The leader of the Reform movement in the U.S. warned Sunday, in an exclusive interview with Haaretz, of the damage anti-democratic laws will have on Diaspora Jews and Israel alike.
“The anti-democratic laws that have passed, or that are expected to pass, in the Knesset are not bad only for Israel. These laws could have a catastrophic impact on relations between Israel and the Jews of the Diaspora - especially American Jews,” warned Rabbi Eric Yoffie.
“Commitment to shared moral values and to democracy is what binds Jews to Israel. Without this commitment, ties between the two largest Jewish communities – Israel and America – will be greatly weakened.”
The proposed non-governmental organizations law seeks to limit contributions from abroad - especially from Europe - to non-profit and human rights organizations that operate in Israel.
One of the controversial bills, sponsored by Likud MK Ofir Akunis, would bar political NGOs from accepting more than NIS 20,000 from foreign governments or international bodies such as the United Nations. The second bill, authored by Yisrael Beitenu MK Faina Kirshenbaum, would force all organizations not funded by the Israeli government to pay a 45-percent tax on all donations from foreign states.
Yoffie cautioned that these laws, should they be passed, would cause “tremendous” damage to Israel. “When rabbis and Jewish leaders speak in communities and synagogues about the Jewish State, what they emphasize, with great pride, is Israel’s democratic character. But what will they say if these anti-democratic laws are approved in the Knesset?”
Rabbi Eric Yoffie is about to retire from his position after 16 years as the head of the Reform movement, which is considered the largest of the four streams of American Judaism.
“Non-governmental organizations are an important and valued component of civil society in America, and I view an attack on Israeli NGOs as exceedingly serious,” said Yoffie. “How can it be that Irving Moscowitz and Sheldon Adelson pour money into Israel for political purposes, and so do Evangelical Christian groups, but money coming from abroad to assist leftwing and human rights organizations in Israel is suddenly forbidden?”
Yoffie stressed that he himself frequently disagrees with the positions that these leftwing organizations have taken. “But official action to limit their activity is terrible for democracy,” he said, adding, “I would certainly understand any demand that these groups be open and transparent in their financial reporting, but to restrict their ability to operate at the same time that the Knesset is closing its eyes to the activity of outside funding from the right is absurd.”
“On the one hand, Israel appropriately asks for the help of Europe and the western world against the threat of Iran. But when it comes to the realm of human rights, Israel says to the Europeans: ‘Hands off.’ In this way, the State of Israel is alienating her European friends and weakening her case on Iran.”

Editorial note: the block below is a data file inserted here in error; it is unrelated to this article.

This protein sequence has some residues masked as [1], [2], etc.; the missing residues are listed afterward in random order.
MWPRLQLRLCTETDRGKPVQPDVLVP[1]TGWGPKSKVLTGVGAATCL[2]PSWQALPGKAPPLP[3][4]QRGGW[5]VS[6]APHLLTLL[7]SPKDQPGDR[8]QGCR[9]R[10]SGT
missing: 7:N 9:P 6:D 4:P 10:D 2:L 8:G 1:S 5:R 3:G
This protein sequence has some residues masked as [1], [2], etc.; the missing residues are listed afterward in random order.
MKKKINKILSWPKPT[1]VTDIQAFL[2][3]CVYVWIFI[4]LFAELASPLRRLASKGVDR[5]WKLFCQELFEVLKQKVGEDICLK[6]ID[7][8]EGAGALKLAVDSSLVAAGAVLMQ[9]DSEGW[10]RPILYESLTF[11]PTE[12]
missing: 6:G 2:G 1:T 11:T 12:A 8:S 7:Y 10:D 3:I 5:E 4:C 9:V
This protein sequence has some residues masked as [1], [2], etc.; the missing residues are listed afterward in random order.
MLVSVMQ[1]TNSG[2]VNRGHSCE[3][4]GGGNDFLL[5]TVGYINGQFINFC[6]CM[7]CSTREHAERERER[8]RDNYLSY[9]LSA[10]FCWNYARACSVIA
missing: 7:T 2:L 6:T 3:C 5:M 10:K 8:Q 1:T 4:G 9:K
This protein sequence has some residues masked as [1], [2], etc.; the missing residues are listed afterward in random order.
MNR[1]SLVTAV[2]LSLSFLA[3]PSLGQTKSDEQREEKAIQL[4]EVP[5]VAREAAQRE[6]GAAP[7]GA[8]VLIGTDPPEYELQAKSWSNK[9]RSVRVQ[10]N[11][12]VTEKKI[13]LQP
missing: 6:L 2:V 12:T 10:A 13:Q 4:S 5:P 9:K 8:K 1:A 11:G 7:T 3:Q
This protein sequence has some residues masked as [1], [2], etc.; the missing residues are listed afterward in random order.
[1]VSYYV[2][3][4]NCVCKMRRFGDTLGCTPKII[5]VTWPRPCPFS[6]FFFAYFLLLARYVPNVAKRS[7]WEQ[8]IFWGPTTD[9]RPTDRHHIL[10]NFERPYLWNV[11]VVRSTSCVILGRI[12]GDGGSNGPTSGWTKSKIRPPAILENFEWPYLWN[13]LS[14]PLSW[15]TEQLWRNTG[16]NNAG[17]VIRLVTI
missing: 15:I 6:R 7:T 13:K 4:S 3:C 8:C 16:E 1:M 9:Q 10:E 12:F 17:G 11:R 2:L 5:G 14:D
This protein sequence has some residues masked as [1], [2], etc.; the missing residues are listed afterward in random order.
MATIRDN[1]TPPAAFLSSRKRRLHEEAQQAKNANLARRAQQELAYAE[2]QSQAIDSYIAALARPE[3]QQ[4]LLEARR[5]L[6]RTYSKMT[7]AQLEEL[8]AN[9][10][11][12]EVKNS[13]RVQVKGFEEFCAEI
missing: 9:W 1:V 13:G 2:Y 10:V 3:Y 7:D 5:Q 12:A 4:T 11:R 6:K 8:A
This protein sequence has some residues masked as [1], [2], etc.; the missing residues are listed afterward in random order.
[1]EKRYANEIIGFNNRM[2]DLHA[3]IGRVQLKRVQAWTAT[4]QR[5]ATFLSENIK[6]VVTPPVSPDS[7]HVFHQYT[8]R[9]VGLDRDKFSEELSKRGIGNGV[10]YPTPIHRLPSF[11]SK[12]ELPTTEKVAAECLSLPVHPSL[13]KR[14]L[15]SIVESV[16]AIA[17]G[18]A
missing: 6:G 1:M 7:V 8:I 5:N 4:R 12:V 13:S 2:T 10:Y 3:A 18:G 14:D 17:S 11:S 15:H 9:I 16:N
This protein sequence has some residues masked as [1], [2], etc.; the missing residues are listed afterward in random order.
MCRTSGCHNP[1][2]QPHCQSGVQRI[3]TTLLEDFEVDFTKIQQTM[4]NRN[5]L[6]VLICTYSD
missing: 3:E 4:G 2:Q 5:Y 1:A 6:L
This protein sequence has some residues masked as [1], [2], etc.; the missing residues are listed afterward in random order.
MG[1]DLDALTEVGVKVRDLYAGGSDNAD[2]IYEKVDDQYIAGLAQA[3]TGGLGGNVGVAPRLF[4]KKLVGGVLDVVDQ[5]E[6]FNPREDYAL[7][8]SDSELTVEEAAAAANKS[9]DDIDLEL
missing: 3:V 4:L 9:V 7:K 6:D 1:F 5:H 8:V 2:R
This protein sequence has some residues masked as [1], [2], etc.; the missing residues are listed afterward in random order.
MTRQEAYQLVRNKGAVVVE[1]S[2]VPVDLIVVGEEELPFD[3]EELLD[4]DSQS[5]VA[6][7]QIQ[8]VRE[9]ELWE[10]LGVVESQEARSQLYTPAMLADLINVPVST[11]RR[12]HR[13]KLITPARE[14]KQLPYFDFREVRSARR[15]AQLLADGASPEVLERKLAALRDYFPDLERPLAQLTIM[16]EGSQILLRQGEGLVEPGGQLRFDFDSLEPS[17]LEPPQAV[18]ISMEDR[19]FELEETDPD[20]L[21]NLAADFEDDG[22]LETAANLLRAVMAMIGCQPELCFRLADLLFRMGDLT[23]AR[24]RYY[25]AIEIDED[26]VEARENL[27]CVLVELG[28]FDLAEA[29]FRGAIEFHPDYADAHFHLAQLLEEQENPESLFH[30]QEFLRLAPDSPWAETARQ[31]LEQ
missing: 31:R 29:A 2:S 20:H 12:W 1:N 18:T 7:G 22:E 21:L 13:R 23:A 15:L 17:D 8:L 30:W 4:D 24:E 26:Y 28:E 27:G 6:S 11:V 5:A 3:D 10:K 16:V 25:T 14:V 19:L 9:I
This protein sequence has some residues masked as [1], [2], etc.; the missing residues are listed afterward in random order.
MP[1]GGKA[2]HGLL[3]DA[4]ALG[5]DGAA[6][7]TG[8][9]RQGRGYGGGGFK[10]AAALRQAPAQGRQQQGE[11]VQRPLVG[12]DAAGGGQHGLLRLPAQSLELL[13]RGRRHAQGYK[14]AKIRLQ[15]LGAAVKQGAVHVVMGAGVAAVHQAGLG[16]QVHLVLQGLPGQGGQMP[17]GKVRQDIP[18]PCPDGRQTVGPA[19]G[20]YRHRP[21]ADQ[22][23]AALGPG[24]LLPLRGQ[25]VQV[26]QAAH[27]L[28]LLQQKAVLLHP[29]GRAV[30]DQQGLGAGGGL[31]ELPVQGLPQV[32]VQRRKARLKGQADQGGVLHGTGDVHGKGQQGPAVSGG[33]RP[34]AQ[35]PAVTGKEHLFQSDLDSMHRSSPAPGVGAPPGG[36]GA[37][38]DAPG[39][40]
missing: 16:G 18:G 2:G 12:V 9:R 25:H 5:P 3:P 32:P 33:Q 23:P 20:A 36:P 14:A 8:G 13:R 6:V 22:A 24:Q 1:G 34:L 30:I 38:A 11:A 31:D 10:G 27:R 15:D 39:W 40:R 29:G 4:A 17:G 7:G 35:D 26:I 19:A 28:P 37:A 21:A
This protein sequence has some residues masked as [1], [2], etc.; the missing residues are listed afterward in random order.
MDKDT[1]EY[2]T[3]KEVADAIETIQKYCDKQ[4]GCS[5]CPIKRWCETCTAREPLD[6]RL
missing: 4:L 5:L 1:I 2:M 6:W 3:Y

Yoffie, who speaks fluent Hebrew and regularly reads Israel’s Hebrew press, has long been immersed in Israeli issues. He also has been following with concern the law that is likely to undermine the independence of Israel’s Supreme Court. “Israel has no constitution, and lacking a constitutional tradition to preserve the liberties of her citizens, the Israeli Supreme Court has taken on the task of defending human rights. Therefore, I am worried and uneasy about the efforts to damage the institution of Israel’s highest court.”
At the Biennial Convention of the Reform movement, which will take place next month in Washington, more than 4,000 movement leaders and activists are expected to attend, including more than 500 rabbis who serve the synagogues of the movement. Yoffie will deliver his farewell sermon in which he will review his activity as movement leader.
Yoffie is widely admired in the movement as one who devoted much effort to moving Reform Judaism in the direction of ritual and tradition. In innumerable articles, sermons, and speeches, both in Reform synagogues and in communal settings, he emphasized the centrality of Torah study and prayer in Reform Judaism. “Torah, tefillah, and faith in the God of Israel. Without this, there is nothing,” Yoffie has said in sermon after sermon.
Despite his deep involvement in matters relating to Israel and Zionism, and in fact precisely because of his devotion to Israel, Yoffie acknowledged in the interview: “I did not do enough to strengthen the ties between Diaspora Jews and Israel. I could have, and should have, done more.”
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